“There are a great many breeds of sheep, but a prophecy – so far as I am aware – is not one of them. A prophecy is a prediction of events to come. Events that are as likely to come to pass as the sun is to rise,” he says. “There was once an ancient fae prophet, who foretold the return of a powerful god to our realm. This prophecy spoke of an avatar – a Chosen One to be the earthly vessel of a god – who would be born north of the Imperial Mountains. A humble shepherd boy, born with the gift of magic, able to open pathways that pass through the divine realm.”
I look up at him in silence. Perhaps he expects me to be excited. Or proud. Humble, grateful. I don’t know what he expected me to feel. All I know is that I’m, well, frightened. I don’t want to be the vessel of a god. I just want to be me.
In a moment, I’m on my feet, dashing through the forest, conjuring roads that dip in and out of reality so that even the Seeker can’t track me. Tears stream down my face, but I don’t pause even to brush them away. I can hear the wildling calling my name but I pretend not to hear. The forest gives way to foul-smelling swampland, but in moments I’m through it. A clearing opens up to the looming walls of a city, and I come to a halt. For the first time I realize I’m alone. With one last look to the mires at my back, half hoping to see Ermuk come crashing through the mangroves with a stern look upon his furry face, I find my way into the city.
The sights and smells of this place are overwhelming. The scent of spices, the chatter of merchants and pilgrims fill my senses. There’s a festival in the streets, bright red banners and masks upon the faces of the revelers. I’m so overwhelmed I fail to notice the approaching street cart. Only at the last second, someone pushes me out of the way. A girl.
“Careful, little shepherd,” she says, offering me a hand to help me up. She’s dressed in purple, a mask over her mouth and nose. I take in the knives she’s strapped to her thighs, her waist, her back.”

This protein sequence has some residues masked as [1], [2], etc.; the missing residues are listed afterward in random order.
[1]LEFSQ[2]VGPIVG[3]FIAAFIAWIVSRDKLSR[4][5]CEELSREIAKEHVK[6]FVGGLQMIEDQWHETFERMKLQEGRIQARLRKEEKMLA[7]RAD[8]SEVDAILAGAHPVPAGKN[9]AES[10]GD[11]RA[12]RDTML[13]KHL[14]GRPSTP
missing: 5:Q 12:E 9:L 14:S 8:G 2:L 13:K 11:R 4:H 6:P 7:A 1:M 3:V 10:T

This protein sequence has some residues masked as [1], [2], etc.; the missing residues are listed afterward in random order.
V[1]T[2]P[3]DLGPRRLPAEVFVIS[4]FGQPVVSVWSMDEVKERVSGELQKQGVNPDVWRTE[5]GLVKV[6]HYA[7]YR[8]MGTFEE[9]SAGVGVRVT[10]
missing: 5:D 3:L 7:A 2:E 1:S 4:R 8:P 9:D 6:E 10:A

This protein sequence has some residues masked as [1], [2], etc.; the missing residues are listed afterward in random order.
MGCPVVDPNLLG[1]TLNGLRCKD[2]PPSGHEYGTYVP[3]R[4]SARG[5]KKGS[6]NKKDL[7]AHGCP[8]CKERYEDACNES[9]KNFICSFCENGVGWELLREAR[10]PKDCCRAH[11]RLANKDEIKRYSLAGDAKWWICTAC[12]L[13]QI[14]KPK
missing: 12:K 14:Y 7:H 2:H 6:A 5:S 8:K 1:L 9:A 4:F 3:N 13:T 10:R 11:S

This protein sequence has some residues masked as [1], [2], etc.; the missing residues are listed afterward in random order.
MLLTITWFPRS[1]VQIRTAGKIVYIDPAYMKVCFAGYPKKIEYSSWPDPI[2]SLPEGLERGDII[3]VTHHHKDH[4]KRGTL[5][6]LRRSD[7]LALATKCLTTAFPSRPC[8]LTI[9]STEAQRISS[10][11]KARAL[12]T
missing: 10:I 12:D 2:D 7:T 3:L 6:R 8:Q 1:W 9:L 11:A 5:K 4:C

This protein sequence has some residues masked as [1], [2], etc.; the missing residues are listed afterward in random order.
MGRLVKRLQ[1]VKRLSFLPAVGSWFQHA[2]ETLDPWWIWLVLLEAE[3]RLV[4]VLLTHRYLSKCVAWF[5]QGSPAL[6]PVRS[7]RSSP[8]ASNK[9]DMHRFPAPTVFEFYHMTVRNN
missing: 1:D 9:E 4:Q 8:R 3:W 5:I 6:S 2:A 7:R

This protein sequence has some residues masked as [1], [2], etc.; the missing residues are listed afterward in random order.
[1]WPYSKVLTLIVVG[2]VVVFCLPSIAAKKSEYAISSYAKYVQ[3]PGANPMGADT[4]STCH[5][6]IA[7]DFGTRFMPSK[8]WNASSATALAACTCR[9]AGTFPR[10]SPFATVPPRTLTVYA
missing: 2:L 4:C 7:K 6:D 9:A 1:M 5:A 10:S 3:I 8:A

“How do you know I’m a shepherd?”
“I’ve seen a shepherd or two in my time. You’re not from around here, are you? I’m Ziri, by the way…” She trails off, suddenly alert, like she’s seen something that’s spooked her. She gives me a quick warning, then disappears. “Street Sweepers. Time to cut and run.”
It’s not the Street Sweepers that find me. It’s Ermuk, and he does not look too pleased with me. I look down at my feet.
“So, I’m a Chosen One, huh?” I say, forcing a smile. “Does that mean you’ll have to worship me?”
Panting for breath, Ermuk pulls out his flask and takes a drink, raising a finger to hold his place in the conversation. “I’m afraid I already have an object of worship,” he says, nodding meaningfully at his flask. He lets out a heavy sigh and tucks the flask into his belt. “Perhaps it was wrong of me to burden you with-”
“No,” I say, interrupting him yet again. “It’s not your fault. I’m glad you told me the truth.”
He offers me an awkward smile, his tail bouncing lightly behind him. I consider telling him about the girl with the knives, but I like the idea of having a secret of my own, so for once I keep my mouth shut. Ermuk sniffs the air, lifts his paw to his brow, and scans his surroundings.
“Street Sweepers,” he says, an edge to his voice. “Time we were leaving. And no magic, lad. That would lead them straight to us.”
With that, we take off at a sprint, the Street Sweepers hot on our heels. Even as we flee the city, Ermuk barely slows down. He pauses only briefly to scout ahead in search of an escape route.
“This way,” he says, almost reluctantly. “The Mage Council will have to wait. The Street Sweepers won’t be able to follow us where we’re going.”
“And where’s that?”
“To learn more about the prophecy, should we not consult the prophets? My dear boy, we are off to the Sunken Forest!” He says this grandly, but if I didn’t know better, I might have thought he sounded, well, nervous. But then, with a strum of his lute as we disappear into the thicket, he asks with a wink, “Would you like to hear another story?”